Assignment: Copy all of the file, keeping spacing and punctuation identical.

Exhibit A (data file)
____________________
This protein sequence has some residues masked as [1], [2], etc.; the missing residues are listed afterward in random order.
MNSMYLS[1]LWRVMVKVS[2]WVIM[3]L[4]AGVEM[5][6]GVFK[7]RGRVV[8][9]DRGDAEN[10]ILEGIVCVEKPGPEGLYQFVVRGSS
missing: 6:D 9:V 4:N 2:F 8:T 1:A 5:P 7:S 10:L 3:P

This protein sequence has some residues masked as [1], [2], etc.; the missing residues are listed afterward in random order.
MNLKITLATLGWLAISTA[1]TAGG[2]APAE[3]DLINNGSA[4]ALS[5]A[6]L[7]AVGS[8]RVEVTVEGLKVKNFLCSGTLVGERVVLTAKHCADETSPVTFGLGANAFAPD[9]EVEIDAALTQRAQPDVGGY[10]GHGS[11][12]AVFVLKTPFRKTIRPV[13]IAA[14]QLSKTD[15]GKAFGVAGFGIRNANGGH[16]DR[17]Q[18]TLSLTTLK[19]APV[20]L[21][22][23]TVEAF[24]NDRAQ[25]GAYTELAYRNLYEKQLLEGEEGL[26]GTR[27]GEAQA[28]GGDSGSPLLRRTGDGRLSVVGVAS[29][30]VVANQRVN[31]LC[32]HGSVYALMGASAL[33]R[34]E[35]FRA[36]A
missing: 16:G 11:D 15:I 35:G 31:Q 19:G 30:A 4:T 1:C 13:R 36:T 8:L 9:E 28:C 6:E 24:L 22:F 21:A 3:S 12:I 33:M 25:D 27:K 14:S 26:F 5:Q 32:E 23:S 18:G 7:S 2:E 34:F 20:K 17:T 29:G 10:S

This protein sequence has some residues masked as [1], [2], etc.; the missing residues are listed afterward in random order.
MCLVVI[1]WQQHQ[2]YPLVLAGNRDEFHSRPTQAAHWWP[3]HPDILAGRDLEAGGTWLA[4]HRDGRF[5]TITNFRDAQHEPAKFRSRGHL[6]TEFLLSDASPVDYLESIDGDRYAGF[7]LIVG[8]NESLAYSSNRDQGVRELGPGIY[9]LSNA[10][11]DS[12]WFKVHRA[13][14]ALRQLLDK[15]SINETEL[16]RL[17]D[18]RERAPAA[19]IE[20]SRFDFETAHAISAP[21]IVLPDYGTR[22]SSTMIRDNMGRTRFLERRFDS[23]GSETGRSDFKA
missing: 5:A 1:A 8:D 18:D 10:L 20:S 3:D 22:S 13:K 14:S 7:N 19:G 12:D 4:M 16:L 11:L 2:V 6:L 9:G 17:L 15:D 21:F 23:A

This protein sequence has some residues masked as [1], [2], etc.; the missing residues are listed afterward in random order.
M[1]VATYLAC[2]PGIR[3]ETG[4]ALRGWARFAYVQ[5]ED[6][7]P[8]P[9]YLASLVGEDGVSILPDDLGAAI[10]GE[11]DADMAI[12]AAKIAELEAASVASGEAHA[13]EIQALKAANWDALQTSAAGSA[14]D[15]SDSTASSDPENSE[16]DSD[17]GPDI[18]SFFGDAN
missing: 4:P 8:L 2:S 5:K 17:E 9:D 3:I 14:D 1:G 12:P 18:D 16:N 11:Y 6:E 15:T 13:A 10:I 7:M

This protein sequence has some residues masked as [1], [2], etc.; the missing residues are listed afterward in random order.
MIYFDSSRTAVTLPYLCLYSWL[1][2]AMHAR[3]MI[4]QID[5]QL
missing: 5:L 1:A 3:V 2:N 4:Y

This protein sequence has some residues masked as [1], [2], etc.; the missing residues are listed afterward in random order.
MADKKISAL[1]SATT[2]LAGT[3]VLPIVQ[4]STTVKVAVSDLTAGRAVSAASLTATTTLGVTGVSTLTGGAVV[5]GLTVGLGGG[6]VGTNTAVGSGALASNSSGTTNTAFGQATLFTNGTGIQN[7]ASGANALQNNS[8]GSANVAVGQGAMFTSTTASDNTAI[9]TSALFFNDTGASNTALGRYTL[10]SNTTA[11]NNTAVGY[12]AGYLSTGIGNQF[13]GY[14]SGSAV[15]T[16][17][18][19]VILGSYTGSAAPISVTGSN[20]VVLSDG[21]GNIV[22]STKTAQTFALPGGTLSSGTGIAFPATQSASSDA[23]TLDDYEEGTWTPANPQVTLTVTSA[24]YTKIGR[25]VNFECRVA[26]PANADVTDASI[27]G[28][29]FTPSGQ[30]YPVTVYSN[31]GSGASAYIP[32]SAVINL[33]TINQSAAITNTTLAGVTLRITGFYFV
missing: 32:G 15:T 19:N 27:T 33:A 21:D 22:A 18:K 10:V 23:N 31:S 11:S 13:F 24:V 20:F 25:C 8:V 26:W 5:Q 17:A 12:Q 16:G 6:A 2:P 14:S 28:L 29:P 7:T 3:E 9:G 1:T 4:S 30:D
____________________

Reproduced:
This protein sequence has some residues masked as [1], [2], etc.; the missing residues are listed afterward in random order.
MNSMYLS[1]LWRVMVKVS[2]WVIM[3]L[4]AGVEM[5][6]GVFK[7]RGRVV[8][9]DRGDAEN[10]ILEGIVCVEKPGPEGLYQFVVRGSS
missing: 6:D 9:V 4:N 2:F 8:T 1:A 5:P 7:S 10:L 3:P

This protein sequence has some residues masked as [1], [2], etc.; the missing residues are listed afterward in random order.
MNLKITLATLGWLAISTA[1]TAGG[2]APAE[3]DLINNGSA[4]ALS[5]A[6]L[7]AVGS[8]RVEVTVEGLKVKNFLCSGTLVGERVVLTAKHCADETSPVTFGLGANAFAPD[9]EVEIDAALTQRAQPDVGGY[10]GHGS[11][12]AVFVLKTPFRKTIRPV[13]IAA[14]QLSKTD[15]GKAFGVAGFGIRNANGGH[16]DR[17]Q[18]TLSLTTLK[19]APV[20]L[21][22][23]TVEAF[24]NDRAQ[25]GAYTELAYRNLYEKQLLEGEEGL[26]GTR[27]GEAQA[28]GGDSGSPLLRRTGDGRLSVVGVAS[29][30]VVANQRVN[31]LC[32]HGSVYALMGASAL[33]R[34]E[35]FRA[36]A
missing: 16:G 11:D 15:I 35:G 31:Q 19:G 30:A 4:T 1:C 13:R 36:T 8:L 9:E 28:C 6:E 24:L 22:F 21:A 3:S 12:I 33:M 25:D 27:K 14:S 26:F 5:Q 32:E 23:S 18:G 7:S 2:E 34:F 20:K 17:T 29:G 10:S

This protein sequence has some residues masked as [1], [2], etc.; the missing residues are listed afterward in random order.
MCLVVI[1]WQQHQ[2]YPLVLAGNRDEFHSRPTQAAHWWP[3]HPDILAGRDLEAGGTWLA[4]HRDGRF[5]TITNFRDAQHEPAKFRSRGHL[6]TEFLLSDASPVDYLESIDGDRYAGF[7]LIVG[8]NESLAYSSNRDQGVRELGPGIY[9]LSNA[10][11]DS[12]WFKVHRA[13][14]ALRQLLDK[15]SINETEL[16]RL[17]D[18]RERAPAA[19]IE[20]SRFDFETAHAISAP[21]IVLPDYGTR[22]SSTMIRDNMGRTRFLERRFDS[23]GSETGRSDFKA
missing: 5:A 1:A 8:D 18:D 10:L 20:S 3:D 22:S 13:K 14:S 7:N 19:G 12:D 4:M 16:L 11:L 2:V 6:L 9:G 17:L 15:D 21:F 23:A

This protein sequence has some residues masked as [1], [2], etc.; the missing residues are listed afterward in random order.
M[1]VATYLAC[2]PGIR[3]ETG[4]ALRGWARFAYVQ[5]ED[6][7]P[8]P[9]YLASLVGEDGVSILPDDLGAAI[10]GE[11]DADMAI[12]AAKIAELEAASVASGEAHA[13]EIQALKAANWDALQTSAAGSA[14]D[15]SDSTASSDPENSE[16]DSD[17]GPDI[18]SFFGDAN
missing: 4:P 8:L 2:S 5:K 17:E 9:D 3:I 14:D 1:G 12:P 18:D 16:N 11:Y 6:E 15:T 13:A 10:I 7:M

This protein sequence has some residues masked as [1], [2], etc.; the missing residues are listed afterward in random order.
MIYFDSSRTAVTLPYLCLYSWL[1][2]AMHAR[3]MI[4]QID[5]QL
missing: 5:L 1:A 3:V 2:N 4:Y

This protein sequence has some residues masked as [1], [2], etc.; the missing residues are listed afterward in random order.
MADKKISAL[1]SATT[2]LAGT[3]VLPIVQ[4]STTVKVAVSDLTAGRAVSAASLTATTTLGVTGVSTLTGGAVV[5]GLTVGLGGG[6]VGTNTAVGSGALASNSSGTTNTAFGQATLFTNGTGIQN[7]ASGANALQNNS[8]GSANVAVGQGAMFTSTTASDNTAI[9]TSALFFNDTGASNTALGRYTL[10]SNTTA[11]NNTAVGY[12]AGYLSTGIGNQF[13]GY[14]SGSAV[15]T[16][17][18][19]VILGSYTGSAAPISVTGSN[20]VVLSDG[21]GNIV[22]STKTAQTFALPGGTLSSGTGIAFPATQSASSDA[23]TLDDYEEGTWTPANPQVTLTVTSA[24]YTKIGR[25]VNFECRVA[26]PANADVTDASI[27]G[28][29]FTPSGQ[30]YPVTVYSN[31]GSGASAYIP[32]SAVINL[33]TINQSAAITNTTLAGVTLRITGFYFV
missing: 32:G 15:T 19:N 27:T 33:A 21:D 22:A 18:K 10:V 23:N 31:S 11:S 13:F 24:V 20:F 25:C 8:V 26:W 5:Q 17:A 12:Q 16:G 6:A 2:P 14:S 28:L 29:P 7:T 3:E 9:G 1:T 4:S 30:D